The principle behind successful trading is simple :
- Buy low, sell high
- Sell high, buy low
Unfortunately in the free market system, what the future price will be is unknown, which opens up almost infinite possibilities as to what can be defined as a current ‘high’ or ‘low’ price.
The market trades sideways (within a range) at least 60% of the time, based on researched statistics. So the only way to be consistently profitable in both trending and ranging markets, is to understand what is a relatively high or low price.
Most traders buy on impulse as a market breaks out upwards or downwards, but in the majority of cases this will not be a breakout but merely a test of the extremities of a sideways range.
Although trading is much more complicated that these simple statements, they are useful rules that can improve your risk/reward ratio. It’s the context in which the rules are applied, that matters, for example :
- If a market is trending upwards. Then buy low, when the market pulls back. Then sell high, when the market resumes the trend.
- If a market is ranging. Buy low, when it approaches the bottom of the range, and sell high when it approaches the top. Vice versa, at the top of the range.
- Swing trading involves buying at the swing low, and selling at the swing high.
These rules seem simple. However, it is surprising how often a trader will see a market rally in one direction, impulsively jump in and trade in that direction, only to see the market then pull back immediately and hit their stop-loss.
There is always a relatively low and high price. If a trader is patient and waits for the relatively good value price, then they will improve their overall chances of success, and reduce risk.
Trading is an auction process. A successful trader wants to find good investment opportunities. They need to invest at such a price that allows them to later sell on for a profit.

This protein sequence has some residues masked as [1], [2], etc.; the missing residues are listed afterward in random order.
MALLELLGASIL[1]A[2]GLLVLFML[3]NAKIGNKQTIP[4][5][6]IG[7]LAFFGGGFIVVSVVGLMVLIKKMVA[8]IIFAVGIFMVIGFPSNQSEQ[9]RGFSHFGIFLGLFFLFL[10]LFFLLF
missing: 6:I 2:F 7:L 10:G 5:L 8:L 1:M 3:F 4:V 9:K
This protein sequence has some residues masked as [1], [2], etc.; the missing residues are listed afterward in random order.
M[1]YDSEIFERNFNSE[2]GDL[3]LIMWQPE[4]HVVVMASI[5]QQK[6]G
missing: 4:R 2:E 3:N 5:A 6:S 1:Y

The two charts above show crude oil in an uptrend for the day. Both the Volume Weighted Averapge Prive (VWAP) and the regular moving averages can be used to show trend direction, and trade entry opportunities.
In the cases above the pink VWAP line is a good entry point for trends, along with the 100 Moving Average (black line). The concept is to trade with the trend, but only at point where the market pulls back.
If the market breaks, and remains, well below the MA and the VWAP’s, then the trend has broken. So it is important to have a stop loss in that eventuality.
On a swing day, it will be clear that the market is not moving in one direction, it will likely move within a range. Strong levels of support and resistance are usually good points for entry, as this is where the market is most likely to change direction.
As show in the chart above, VWAP standard deviation lines can also mark the top and bottom of a swing. The most outer bands at the top and the bottom can be an area for directional change, on a swing or range bound day.
The opportunities here are relatively low risk, high reward, as stops can be placed tight, behind the support/resistance.